Principal, pastor named as this year’s Citizens of the Year
Published 7:00 pm Wednesday, March 3, 2021
Despite a daunting year because of the COVID-19 pandemic, women continue lifting up those around them
Though the COVID-19 pandemic has put a strain on many areas of society, there have also been many bright spots in the last year of people who have gone out of their way to make a difference.
As the Tribune’s Citizen of the Year Committee sat down via Zoom in January to select the annual Citizen of the Year, we decided this year to select not one, but two people to honor.
The two people selected — Albert Lea Area Learning Center Principal Johanna Thomas and Trinity Lutheran Church Pastor Eileen Woyen — represent two areas that have seen major changes because of the pandemic: faith and education.
Thomas started with the Albert Lea school district in 2004 after teaching in Casa Grande, Arizona, since 1989.
Since arriving in Albert Lea, she has taught at Lakeview Elementary School and served as assistant principal at Albert Lea High School and principal at Halverson Elementary School. About three years ago, she became principal of the Area Learning Center at Riverland Community College, which has about 95 high school-aged students, she said.
Superintendent Mike Funk said Thomas is the district’s longest-serving principal in the district and has impacted the lives of students and staff at both the secondary and elementary levels.
“In her current role as principal of our ALC, she is very effective, as she understands the challenges that many of our students face,” Funk said. “This perception allows her to lead her staff to best meet the needs of her students.”
Thomas said she enjoys the ALC because of the unique way teachers there can individualize students’ learning programs and because of the opportunity to develop relationships with students.
In addition to her work at the ALC, in her role she oversees the district’s summer school program, which she anticipates will likely be larger this summer because of the academic challenges that have risen with the pandemic.
Thomas said it has been a challenging year for students at the Area Learning Center — with the most difficult challenge for them being attendance.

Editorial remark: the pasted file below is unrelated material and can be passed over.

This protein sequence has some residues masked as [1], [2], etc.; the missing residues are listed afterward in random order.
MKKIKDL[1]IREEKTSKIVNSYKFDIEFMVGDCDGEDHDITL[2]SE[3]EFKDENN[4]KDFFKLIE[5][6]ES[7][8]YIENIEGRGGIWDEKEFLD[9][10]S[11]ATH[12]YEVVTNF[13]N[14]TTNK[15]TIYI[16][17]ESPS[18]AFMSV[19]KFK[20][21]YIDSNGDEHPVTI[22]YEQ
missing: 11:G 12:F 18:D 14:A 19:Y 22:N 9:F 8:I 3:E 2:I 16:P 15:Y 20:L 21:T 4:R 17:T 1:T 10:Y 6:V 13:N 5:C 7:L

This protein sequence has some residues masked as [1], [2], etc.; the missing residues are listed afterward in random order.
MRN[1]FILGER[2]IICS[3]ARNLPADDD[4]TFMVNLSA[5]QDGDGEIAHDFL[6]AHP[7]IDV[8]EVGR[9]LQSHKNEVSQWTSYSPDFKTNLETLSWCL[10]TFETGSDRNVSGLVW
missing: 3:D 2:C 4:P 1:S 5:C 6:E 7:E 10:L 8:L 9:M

Students at the ALC have a hybrid schedule, rotating in-person and distance learning. In mid-February, students added back Fridays on a rotating basis.
Though the students are learning resiliency and confidence, Thomas said many have expressed they are missing the personal connection that is often found during the school setting. She said many have some great ideas of how to build those connections in the coming months.
Thomas said though she has worked in a variety of roles in education for over 30 years, she has thoroughly enjoyed being able to help and connect students who have unique challenges and barriers.
Kelsey Thomas, who nominated her mother for the award, said her mom “has a knack for helping students realize their potential, their dreams and goals, and providing endless support to help students succeed in an individualized way.”
“I have seen (her) support future community organizers, actors, musicians, law enforcement officers, nurses and doctors, welders, teachers, politicians, chefs, farmers and everything in between,” Kelsey Thomas wrote.
Teacher Andrew Gustafson said Thomas has brought a lot to the ALC in her time there and she does a great job of being flexible with everything going on related to the pandemic.
“She has a good mindset of, ‘We’re here to help our students’ — whether it’s credits, the food pantry, the coat rack,” Gustafson said. “She’s been a great fit for everybody.”
Teacher Paula Olson described Thomas as a “calm, strong leader.”
“She knows how to deal with the kids when they’re at their best, but also when they’re at their worst,” Olson said.
She noted Thomas has great ideas and is supportive of the things that teachers want to do in helping prepare the students to go out into the world.
“When they walk out of there, the kids know they’ve been cared for, and it starts at the top,” Olson said.